Microsoft is aiming these apps at organizations using any Office 365 subscription that includes Exchange Online. In fact, a subscription to Office 365 that includes the latest update of Exchange Online is required to use either of the apps.
If you’re wondering whether this is a Web app or a mobile app, you’re not alone. These are really native mobile apps that offer the usual email, calendar, and contact functionality that you get from the Outlook Web App in the browser, as well as “additional capabilities” that are only possible in packaged apps.
Here is the official feature list:
- Organize your email quickly with Conversation View, Mark as Junk, Flag, and Categories.
- Quickly search or browse email in all folders including Outlook Favorites.
- Schedule meetings using attendee free/busy and room finder.
- View shared calendars including delegate support.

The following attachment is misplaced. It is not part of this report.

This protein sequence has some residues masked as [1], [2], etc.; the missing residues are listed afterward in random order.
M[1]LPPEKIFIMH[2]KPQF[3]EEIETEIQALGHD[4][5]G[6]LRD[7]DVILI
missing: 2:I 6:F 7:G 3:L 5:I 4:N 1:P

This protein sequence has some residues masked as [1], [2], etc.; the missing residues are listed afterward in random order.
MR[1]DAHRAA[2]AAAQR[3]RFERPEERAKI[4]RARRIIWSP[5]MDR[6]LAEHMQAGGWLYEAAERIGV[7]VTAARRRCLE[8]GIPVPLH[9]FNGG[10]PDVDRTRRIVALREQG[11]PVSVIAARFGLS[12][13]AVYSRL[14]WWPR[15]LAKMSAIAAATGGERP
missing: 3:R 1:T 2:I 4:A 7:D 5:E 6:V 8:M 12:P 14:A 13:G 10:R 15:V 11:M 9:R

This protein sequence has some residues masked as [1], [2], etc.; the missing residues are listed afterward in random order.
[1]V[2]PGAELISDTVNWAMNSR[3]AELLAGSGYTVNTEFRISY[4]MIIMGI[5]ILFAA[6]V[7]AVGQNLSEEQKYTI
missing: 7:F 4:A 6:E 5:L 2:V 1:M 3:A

- Use your voice to look up a contact or bring up your schedule.
- Remote wipe erases only your corporate data in OWA for iPhone and leaves your personal data on the device alone.
- Separate passcode for OWA for iPhone provides an additional layer of security.
In addition, the apps store your credentials and automatically log you in, pop up reminders even when the app is closed, and sync your OWA contacts so that they recognized by the iPhone’s caller ID. They are available in the same 60 languages that are supported by Exchange Online for Outlook Web App in the browser, and use the same default tongue.
Here’s the iPhone app:
Here’s the iPad app:
“Our goal is to help our customers remain productive anytime, anywhere,” the company says. “This includes providing a great email experience on smartphones and tablets.”
Microsoft is thus attempting to bring a native Outlook Web App experience to iOS devices without actually writing an app for Apple’s platform completely from scratch. In theory, this should make it easier to keep the apps updated with the latest features and improvements as much of the same code will remain the same.
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